At some point after my doctorate, I would like to make studying the book of Revelation one of my life projects. It coheres with some of my other interests, like the doctrine of heaven, and its a book that continually fascinates me. I would like to study it because:
1) Its probably the most misunderstood and perhaps the most difficult book in the Bible. Partly for that reason, I think its often neglected. For instance, John Calvin wrote commentaries on almost every book in the New Testament except Revelation (and 2 and 3 John), and Martin Luther once said of it, “Christ is neither taught nor known in it” (though he later changed his mind). Many Christians simply avoid Revelation altogether, and those who have devoted study to it have often stumbled into some bizarre and fanciful interpretations. (As G.K. Chesterton quipped, “though St. John the Evangelist saw many strange monsters in his vision, he saw no creature so wild as one of his own commentators.”)
I’m not necessarily hoping to make progress in the contested areas, but I would like to explore the book as a whole because of this tendency to shy away from it. I have found that the book’s ability to edify and encourage often comes through even when we don’t know exactly how to interpret it. For instance, when I read Revelation 6-18, I don’t always know what its talking about, but I still find it making certain theological and spiritual impressions on me as I struggle with it. I remember hearing about a child who approached the preacher one Sunday after a sermon on Revelation and said, “pastor, I normally don’t understand your sermons, but today I was fascinated!” And he had drawn pictures from the text all over his bulletin. What a great anecdote of how Revelation contributes to the canon! The very pictorial vividness that baffles theologians captures the imagination of children.
2) Revelation, so far as I can see, is unique within the canon in terms of its genre, placement, and message. I was charting out the major movement of each Testament the other day, and it struck me that each has essentially three movements (OT: Law–>Historical Books –> Wisdom and Prophetic literature; NT: Gospels –> Acts –> Epistles). Each Testament proceeds, very generally, in a three-fold movement of deposit, development, and commentary. But I wonder where does Revelation fit on this spectrum? I can’t think of any other book in the Old Testament to compare Revelation to—maybe Daniel? But it has so much that makes it unique. If the biblical narrative were a musical piece, Revelation would be like the crescendo, the grand finale. Like the end of the fireworks show when they go really fast. In some respects it is very different from what comes before—and yet at the same time its intricately and organically connected, like a fitting conclusion. And because Revelation is both radically different from, and everywhere connected to, the rest of the Bible, studying Revelation provides a great viewpoint from which to look at the rest of the Bible. It has the same important, exciting feel as the last chapter of a long novel, the chapter that concludes and at the same time clarifies all the previous ones.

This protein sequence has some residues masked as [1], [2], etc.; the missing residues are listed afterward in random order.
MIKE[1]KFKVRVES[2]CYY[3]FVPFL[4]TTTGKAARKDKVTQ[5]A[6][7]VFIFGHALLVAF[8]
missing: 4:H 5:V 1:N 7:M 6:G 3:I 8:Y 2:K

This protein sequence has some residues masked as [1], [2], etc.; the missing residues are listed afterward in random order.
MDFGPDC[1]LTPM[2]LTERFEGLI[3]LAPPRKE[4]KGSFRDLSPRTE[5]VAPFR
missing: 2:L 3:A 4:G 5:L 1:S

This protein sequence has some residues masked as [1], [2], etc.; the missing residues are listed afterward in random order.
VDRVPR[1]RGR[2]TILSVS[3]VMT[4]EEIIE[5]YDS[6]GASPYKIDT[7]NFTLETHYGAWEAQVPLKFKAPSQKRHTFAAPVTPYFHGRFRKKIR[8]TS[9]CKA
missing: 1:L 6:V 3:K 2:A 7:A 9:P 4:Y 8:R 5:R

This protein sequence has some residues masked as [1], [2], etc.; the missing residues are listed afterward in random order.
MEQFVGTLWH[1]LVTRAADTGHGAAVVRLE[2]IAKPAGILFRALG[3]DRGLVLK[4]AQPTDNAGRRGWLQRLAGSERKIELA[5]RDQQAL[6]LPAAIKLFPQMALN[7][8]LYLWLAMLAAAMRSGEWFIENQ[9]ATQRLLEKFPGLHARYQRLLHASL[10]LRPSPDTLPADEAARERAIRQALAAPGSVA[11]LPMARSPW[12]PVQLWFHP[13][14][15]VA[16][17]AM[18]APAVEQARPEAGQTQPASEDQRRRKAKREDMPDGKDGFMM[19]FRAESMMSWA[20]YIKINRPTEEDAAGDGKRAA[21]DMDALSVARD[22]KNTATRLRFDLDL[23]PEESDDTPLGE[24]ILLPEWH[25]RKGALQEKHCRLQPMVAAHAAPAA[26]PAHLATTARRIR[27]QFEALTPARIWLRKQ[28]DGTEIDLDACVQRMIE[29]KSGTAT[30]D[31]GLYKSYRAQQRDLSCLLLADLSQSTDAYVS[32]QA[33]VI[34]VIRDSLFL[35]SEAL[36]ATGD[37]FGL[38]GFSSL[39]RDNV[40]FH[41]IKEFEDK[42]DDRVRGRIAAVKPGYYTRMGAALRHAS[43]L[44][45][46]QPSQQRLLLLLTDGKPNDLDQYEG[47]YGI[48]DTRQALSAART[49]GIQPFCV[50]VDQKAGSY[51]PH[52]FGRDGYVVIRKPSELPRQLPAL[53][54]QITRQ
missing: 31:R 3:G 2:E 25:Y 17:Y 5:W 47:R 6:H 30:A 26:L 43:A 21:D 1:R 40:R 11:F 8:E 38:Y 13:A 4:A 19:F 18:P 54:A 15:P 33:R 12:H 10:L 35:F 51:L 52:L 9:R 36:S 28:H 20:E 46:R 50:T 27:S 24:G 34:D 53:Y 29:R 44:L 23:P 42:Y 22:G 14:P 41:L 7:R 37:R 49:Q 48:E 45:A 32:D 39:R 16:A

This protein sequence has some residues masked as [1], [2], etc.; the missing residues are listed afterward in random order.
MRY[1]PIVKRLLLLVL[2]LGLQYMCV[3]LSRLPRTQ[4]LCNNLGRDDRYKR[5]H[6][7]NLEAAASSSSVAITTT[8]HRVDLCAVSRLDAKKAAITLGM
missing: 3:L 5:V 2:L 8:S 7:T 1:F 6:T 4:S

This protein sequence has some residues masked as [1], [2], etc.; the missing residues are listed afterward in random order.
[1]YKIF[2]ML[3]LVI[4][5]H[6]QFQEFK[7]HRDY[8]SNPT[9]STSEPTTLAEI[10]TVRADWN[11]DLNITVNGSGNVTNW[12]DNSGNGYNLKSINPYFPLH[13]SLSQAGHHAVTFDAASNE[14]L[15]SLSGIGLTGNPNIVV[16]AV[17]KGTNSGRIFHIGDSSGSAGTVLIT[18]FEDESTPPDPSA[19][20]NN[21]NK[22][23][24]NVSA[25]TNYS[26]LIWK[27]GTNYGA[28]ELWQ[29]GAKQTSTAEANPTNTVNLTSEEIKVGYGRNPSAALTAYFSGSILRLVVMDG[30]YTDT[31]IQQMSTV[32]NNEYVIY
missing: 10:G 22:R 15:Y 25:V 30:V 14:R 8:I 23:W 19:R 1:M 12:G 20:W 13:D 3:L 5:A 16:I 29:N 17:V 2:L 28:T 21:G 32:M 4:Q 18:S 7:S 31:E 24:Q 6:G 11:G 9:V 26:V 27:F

3) People generally think of Revelation as making a contribution in the area of eschatology, but I actually think there are numerous areas where Revelation makes a unique contribution within the canon. For instance, worship, perseverance, prophecy, angelology, demonology, history, and the character of God. Also atonement (chapter 5). In my own personal learning, I have found that Revelation 2-3 provides us with a very powerful window into how Jesus treats churches. If this portion of Scripture were cut away from our Bible, our understanding of the relation of Jesus to local churches would be significantly reduced; but with it there, there are all kinds of things that we know. These letters are one of my favorite portions of the canon.
4) At the end of the day, I simply love Revelation’s vision of heaven. Its language and promises are very beautiful. “To the thirsty I will give from the spring of the water of life without payment” (21:6). It seems to me that looking forward to heaven on a daily basis is simultaneously one of the most enjoyable and most spiritually fruitful things we can do. If we are going to be spending eternity there, it makes sense that it should order our lives here, rather than the other way around.